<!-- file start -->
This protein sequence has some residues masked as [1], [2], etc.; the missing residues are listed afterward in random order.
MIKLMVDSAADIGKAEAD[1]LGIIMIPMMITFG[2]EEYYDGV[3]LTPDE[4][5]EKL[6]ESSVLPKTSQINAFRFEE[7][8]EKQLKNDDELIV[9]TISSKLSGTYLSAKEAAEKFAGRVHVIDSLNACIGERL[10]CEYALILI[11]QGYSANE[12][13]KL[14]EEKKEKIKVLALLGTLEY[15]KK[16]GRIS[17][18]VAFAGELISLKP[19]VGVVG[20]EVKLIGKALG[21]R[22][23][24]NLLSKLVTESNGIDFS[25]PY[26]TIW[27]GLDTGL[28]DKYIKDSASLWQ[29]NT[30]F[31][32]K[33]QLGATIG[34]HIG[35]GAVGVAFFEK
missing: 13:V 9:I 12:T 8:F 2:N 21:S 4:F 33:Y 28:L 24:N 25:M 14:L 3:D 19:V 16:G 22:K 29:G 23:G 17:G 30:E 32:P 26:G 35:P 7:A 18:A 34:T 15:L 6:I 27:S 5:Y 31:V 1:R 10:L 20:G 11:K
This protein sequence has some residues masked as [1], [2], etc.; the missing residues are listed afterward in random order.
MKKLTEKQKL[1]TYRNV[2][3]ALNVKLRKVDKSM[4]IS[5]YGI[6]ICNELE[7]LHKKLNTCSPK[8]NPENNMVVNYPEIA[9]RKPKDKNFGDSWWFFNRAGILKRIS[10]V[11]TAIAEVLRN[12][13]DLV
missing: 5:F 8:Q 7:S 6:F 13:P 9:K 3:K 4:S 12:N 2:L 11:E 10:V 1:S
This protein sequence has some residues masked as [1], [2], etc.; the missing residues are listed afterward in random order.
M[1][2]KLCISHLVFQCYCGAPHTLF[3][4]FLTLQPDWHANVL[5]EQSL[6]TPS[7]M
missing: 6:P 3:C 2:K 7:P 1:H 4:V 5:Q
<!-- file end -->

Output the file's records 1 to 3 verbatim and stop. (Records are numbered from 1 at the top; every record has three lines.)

This protein sequence has some residues masked as [1], [2], etc.; the missing residues are listed afterward in random order.
MIKLMVDSAADIGKAEAD[1]LGIIMIPMMITFG[2]EEYYDGV[3]LTPDE[4][5]EKL[6]ESSVLPKTSQINAFRFEE[7][8]EKQLKNDDELIV[9]TISSKLSGTYLSAKEAAEKFAGRVHVIDSLNACIGERL[10]CEYALILI[11]QGYSANE[12][13]KL[14]EEKKEKIKVLALLGTLEY[15]KK[16]GRIS[17][18]VAFAGELISLKP[19]VGVVG[20]EVKLIGKALG[21]R[22][23][24]NLLSKLVTESNGIDFS[25]PY[26]TIW[27]GLDTGL[28]DKYIKDSASLWQ[29]NT[30]F[31][32]K[33]QLGATIG[34]HIG[35]GAVGVAFFEK
missing: 13:V 9:I 12:T 8:F 2:N 21:S 4:F 33:Y 28:L 24:N 25:M 14:L 3:D 19:V 16:G 22:K 29:G 23:G 17:G 30:E 32:P 26:G 35:P 7:A 18:A 34:T 15:L 6:I 27:S 5:Y 31:V 1:R 10:L 20:G 11:K
This protein sequence has some residues masked as [1], [2], etc.; the missing residues are listed afterward in random order.
MKKLTEKQKL[1]TYRNV[2][3]ALNVKLRKVDKSM[4]IS[5]YGI[6]ICNELE[7]LHKKLNTCSPK[8]NPENNMVVNYPEIA[9]RKPKDKNFGDSWWFFNRAGILKRIS[10]V[11]TAIAEVLRN[12][13]DLV
missing: 5:F 8:Q 7:S 6:F 13:P 9:K 3:K 4:S 12:N 2:L 11:E 10:V 1:S
This protein sequence has some residues masked as [1], [2], etc.; the missing residues are listed afterward in random order.
M[1][2]KLCISHLVFQCYCGAPHTLF[3][4]FLTLQPDWHANVL[5]EQSL[6]TPS[7]M
missing: 6:P 3:C 2:K 7:P 1:H 4:V 5:Q